A simple fact in life is good parents homeschool their children. Those who do not engage in homeschooling are neglecting their children’s education. Some of you who are reading this are already getting upset but before you start throwing things at me let me explain.
I am a full-time homeschooler this means that my kids receive all of their education from me and the materials that I provide for them. When you hear the term homeschooling it often means someone who is engaged in full-time homeschooling. Not all homeschoolers are full time, in fact, some parents provide the majority of their children’s education but supplement with classes in a traditional institution or through a co-op. There is another type of homeschooling that is often overlooked and that is the homeschooling parent who sends their children to a traditional brick and mortar institution but actively participates in their child’s education. Yes, that is right you can be a homeschooling parent even if your kids attend public school.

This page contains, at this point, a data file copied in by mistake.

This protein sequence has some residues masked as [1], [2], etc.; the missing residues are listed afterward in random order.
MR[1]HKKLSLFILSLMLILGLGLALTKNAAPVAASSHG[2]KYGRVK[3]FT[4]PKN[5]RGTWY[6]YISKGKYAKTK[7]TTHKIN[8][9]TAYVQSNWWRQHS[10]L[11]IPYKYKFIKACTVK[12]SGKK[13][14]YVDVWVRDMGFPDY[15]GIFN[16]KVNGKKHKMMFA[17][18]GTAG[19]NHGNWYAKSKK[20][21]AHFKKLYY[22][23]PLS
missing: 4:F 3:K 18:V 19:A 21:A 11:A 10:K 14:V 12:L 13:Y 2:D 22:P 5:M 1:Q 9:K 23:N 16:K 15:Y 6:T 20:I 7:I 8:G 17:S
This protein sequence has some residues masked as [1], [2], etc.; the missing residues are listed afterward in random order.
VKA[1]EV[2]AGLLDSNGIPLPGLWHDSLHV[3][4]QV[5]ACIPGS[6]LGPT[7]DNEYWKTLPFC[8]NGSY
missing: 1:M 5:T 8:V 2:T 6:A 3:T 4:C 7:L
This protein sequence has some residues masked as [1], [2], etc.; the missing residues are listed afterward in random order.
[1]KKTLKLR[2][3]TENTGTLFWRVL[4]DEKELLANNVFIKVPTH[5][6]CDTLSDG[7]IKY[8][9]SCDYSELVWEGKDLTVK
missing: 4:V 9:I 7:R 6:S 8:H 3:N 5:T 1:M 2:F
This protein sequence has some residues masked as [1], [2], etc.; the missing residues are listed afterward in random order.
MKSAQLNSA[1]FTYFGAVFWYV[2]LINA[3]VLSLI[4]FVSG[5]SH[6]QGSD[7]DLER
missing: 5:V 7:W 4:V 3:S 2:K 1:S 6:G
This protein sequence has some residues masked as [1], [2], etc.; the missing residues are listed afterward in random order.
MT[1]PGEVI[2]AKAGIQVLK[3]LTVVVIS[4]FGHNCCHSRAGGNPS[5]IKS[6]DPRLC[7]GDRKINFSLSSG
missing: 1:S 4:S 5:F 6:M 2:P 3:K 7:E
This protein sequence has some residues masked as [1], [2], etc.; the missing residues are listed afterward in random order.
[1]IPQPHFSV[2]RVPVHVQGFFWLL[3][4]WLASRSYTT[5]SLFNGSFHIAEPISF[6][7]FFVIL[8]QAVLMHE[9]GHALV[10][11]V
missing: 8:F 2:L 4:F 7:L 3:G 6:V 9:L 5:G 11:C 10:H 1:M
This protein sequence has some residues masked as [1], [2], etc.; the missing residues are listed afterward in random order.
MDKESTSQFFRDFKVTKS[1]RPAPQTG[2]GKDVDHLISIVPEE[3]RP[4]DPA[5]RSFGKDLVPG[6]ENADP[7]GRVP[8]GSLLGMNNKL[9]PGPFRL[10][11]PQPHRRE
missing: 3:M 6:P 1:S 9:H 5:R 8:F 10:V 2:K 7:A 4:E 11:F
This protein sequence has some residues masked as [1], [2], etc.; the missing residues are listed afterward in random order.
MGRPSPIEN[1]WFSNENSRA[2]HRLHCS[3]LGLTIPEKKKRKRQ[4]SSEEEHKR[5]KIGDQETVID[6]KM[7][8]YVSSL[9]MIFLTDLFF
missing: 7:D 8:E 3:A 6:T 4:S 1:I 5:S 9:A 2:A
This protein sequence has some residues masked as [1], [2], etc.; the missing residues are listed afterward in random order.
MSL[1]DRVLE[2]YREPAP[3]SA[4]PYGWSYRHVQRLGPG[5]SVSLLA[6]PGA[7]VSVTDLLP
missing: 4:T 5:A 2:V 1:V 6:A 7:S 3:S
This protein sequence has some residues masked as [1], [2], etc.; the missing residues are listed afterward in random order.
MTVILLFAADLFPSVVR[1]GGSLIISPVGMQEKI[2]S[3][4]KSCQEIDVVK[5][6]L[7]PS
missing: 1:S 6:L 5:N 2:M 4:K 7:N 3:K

Any parent who takes the time to invest in their child’s education or personal interest is actively participating in homeschooling. If you read with your kids, help them find answers to questions they ask or inspire them to be creative or to follow an interest than you are actively homeschooling. Education should occur in the home it doesn’t necessarily have to be full time because full-time homeschooling doesn’t work for every family but it still needs to happen. Many parents homeschool without even realizing it and they are making a positive impact on their kids. Unfortunately, there are a number of parents who believe that education should only be administered by a certified teacher and they do not engage in any form of homeschooling and these kids suffer academically and socially.